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5 Things All DeFi Enthusiasts Should Know


beincrypto.com 19 March 2021 19:52, UTC
Reading time: ~3 m

Whilst NFTs have been the talk of the cryptocurrency space recently, the DeFi sector is still experiencing strong growth. Here are 5 things BeInCrypto believes all DeFi enthusiasts should know.

Here we look at five important aspects of DeFi that every investor and staker should know:

1. Impermanent Loss

Impermanent Loss refers to the loss incurred when an asset’s price in a liquidity pool diverges from the price of the same asset in the open market.

In an Automated Market Maker (AMM) like Uniswap (UNI), crypto-asset prices in liquidity pools (LPs) aren’t connected to their respective prices on centralized exchanges (CEXs).

When a liquidity provider stakes a crypto-asset in one of these pools, they do so at a given ratio between two crypto-assets and get a claim of the pool dependent on their investment size.

If the dollar value of one of these assets changes, the LP relies on arbitrage to change that ratio such that it matches the crypto-assets respective dollar prices.

Unless this ratio returns to the state at the time of investment, the staker loses out permanently. However, since this is always a possibility, the loss is described as impermanent.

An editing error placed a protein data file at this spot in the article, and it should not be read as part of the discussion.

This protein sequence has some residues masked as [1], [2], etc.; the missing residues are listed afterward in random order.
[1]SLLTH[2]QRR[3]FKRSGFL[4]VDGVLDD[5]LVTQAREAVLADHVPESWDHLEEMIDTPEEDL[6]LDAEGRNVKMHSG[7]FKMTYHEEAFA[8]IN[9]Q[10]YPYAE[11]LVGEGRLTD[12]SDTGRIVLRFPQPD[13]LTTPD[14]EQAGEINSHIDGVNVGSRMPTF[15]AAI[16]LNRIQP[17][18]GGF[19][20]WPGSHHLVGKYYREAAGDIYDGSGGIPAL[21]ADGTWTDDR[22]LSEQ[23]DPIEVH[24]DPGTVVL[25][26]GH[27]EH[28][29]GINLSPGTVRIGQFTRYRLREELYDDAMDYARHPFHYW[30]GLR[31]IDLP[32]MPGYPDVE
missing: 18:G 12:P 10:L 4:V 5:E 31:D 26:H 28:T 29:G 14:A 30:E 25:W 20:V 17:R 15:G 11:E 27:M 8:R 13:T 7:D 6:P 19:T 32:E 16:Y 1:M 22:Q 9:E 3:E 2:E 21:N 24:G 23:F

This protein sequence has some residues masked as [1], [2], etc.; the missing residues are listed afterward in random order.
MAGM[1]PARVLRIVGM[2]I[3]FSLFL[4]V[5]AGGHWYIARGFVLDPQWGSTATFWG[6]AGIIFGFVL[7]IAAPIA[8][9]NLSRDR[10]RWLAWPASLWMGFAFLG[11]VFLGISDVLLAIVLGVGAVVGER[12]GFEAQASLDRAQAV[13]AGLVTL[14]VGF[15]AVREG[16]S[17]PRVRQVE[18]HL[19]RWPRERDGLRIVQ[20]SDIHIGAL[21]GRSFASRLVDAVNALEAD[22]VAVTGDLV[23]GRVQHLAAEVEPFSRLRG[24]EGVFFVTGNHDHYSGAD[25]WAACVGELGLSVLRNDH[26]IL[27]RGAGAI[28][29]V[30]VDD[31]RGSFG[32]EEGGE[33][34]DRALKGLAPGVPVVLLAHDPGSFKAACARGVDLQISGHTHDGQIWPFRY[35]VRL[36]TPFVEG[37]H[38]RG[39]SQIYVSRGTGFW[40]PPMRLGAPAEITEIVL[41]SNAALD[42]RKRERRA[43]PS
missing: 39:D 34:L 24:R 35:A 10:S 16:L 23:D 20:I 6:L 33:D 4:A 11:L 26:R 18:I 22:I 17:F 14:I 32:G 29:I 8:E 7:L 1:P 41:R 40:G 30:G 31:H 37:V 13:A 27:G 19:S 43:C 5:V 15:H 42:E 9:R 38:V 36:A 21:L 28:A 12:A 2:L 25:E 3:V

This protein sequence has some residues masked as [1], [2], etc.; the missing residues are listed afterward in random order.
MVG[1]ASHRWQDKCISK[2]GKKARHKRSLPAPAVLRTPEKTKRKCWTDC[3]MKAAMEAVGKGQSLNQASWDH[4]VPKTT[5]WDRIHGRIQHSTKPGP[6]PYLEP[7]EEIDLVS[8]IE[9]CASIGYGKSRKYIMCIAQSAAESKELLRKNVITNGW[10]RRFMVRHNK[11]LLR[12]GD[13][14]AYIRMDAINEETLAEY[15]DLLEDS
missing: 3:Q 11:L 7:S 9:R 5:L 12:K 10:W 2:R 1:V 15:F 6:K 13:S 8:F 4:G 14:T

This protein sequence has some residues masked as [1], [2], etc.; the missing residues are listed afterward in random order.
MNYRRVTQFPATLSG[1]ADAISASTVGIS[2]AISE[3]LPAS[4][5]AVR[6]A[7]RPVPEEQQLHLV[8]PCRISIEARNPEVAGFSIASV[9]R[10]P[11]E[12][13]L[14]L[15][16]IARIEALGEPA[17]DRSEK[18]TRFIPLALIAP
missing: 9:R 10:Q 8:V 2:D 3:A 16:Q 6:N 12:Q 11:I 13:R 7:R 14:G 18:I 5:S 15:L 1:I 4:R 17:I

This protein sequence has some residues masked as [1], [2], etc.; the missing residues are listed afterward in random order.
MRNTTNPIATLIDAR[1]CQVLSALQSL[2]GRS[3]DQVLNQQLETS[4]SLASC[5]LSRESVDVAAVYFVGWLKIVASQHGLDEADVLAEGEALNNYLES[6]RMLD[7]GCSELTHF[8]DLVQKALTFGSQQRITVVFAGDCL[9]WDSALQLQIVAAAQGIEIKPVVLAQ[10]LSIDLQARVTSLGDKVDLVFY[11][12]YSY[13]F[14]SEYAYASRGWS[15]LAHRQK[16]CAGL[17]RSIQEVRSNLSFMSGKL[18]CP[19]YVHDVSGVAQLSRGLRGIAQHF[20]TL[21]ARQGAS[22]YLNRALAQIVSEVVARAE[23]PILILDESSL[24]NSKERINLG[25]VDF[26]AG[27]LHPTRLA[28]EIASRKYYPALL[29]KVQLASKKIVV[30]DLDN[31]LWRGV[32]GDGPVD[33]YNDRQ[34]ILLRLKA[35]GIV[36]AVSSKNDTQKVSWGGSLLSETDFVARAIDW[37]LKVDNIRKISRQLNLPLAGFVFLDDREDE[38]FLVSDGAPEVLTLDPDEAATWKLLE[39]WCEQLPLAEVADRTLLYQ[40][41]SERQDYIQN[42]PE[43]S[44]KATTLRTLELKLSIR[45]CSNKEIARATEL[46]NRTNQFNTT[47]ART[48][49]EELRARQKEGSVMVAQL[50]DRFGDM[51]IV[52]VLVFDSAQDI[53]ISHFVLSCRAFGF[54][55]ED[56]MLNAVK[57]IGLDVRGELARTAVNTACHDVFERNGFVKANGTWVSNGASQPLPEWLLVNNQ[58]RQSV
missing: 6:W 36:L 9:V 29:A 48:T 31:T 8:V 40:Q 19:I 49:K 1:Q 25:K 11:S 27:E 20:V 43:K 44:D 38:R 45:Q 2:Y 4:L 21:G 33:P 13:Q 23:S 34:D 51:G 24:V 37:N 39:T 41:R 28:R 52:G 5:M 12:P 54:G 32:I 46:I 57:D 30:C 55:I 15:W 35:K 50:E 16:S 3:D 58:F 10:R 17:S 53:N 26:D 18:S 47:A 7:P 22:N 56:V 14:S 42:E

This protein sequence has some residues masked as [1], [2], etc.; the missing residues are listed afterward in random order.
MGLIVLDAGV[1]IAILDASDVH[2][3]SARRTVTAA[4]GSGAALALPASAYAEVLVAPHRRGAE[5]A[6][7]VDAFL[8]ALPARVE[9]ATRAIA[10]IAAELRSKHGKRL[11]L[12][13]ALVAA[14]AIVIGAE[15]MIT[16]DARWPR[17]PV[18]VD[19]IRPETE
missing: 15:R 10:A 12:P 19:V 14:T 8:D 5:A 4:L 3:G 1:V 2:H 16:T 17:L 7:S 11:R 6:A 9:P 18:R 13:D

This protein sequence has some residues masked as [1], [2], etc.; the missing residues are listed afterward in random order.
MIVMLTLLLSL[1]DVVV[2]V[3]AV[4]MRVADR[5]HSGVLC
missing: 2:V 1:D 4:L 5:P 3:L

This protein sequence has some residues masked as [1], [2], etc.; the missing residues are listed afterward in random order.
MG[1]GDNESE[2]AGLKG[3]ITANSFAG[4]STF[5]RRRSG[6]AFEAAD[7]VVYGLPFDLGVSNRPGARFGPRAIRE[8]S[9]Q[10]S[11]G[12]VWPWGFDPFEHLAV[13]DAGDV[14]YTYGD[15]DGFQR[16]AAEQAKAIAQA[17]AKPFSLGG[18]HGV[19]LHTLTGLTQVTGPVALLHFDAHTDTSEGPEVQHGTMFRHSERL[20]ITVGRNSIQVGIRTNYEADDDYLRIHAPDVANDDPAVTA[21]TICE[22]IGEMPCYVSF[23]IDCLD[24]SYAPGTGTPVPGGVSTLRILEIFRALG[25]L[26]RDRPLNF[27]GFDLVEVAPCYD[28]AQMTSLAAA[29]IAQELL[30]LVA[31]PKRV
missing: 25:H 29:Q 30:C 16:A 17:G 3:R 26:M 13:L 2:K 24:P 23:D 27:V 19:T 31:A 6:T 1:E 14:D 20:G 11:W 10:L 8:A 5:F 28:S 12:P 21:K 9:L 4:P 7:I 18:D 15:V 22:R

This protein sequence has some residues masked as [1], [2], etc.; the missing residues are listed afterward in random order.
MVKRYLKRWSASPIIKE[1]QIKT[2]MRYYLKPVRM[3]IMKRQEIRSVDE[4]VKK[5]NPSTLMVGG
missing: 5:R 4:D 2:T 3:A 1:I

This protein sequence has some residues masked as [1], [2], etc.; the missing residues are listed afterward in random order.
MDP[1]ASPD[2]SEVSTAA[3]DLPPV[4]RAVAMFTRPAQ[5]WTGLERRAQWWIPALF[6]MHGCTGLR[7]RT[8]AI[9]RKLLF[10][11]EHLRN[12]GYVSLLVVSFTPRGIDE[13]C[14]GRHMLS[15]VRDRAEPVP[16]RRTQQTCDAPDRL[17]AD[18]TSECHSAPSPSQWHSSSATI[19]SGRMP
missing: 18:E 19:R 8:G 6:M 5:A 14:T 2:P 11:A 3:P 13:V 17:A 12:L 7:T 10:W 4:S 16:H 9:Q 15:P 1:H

2. Transactions Can Fail in DeFi

Yes, and you will lose any fees paid. In a decentralized exchange (DEX), all transactions occur on the chain level via smart contracts. Users pay fees to execute each transaction.

DEX users have the ability to set their own fee (although they can use default options). If the amount is too small and an operation involves multiple transactions, if the amount runs out, transactions are returned to their “original state”.

There are many more reasons why this can occur too! See here for more information.

3. Uniswap Is Not The Only DEX

Whilst UNI is certainly the largest, and it is not unique in existence. On Ethereum alone, you can find UNI-fork SushiSwap (SUSHI), one of UNI’s largest competitors.

SushiSwap has many forks itself from SakeSwap to Kimchi Finance. And then there are other entirely different DEX platforms. Take the Solana (SOL) ecosystem, for example. It hosts Project Serum (SRM), a DEX built on SOL’s protocol.

Or Binance Smart Chain (BSC). There you can find PancakeSwap (CAKE) and Binance’s own DEX, appropriately named Binance DEX.

4. IFOs Are The New IDOs

Every DeFi user has heard the term “Initial DEX Offering” by now. An IDO is a project’s native token launching on a DEX like SushiSwap.

Users can then usually exchange other cryptocurrencies for this new token. However, there is a newly popular type of launch, “Initial Farm Offering” or IFO.

An IFO launches a new token to a liquidity pool (LP) in which liquidity providers can stake cryptocurrencies and earn the new token as part of the LP’s interest reward.

Several new tokens, including Reef Finance, launched on Binance Launchpool using this method.

5. Code Is Never Complete in DeFi

Finally, the prevailing philosophy in the DeFi space is “testing in prod.” Simply put, most DeFi projects are entirely experimental whilst being open for public use.

As a DeFi enthusiast, it is important to recognize that you are part of an ongoing experiment, and things can go wrong, even with a top-of-the-range audit.

Indeed, the mark of a successful project is how well it identifies and fixes issues. Most, if not all, have come back stronger.

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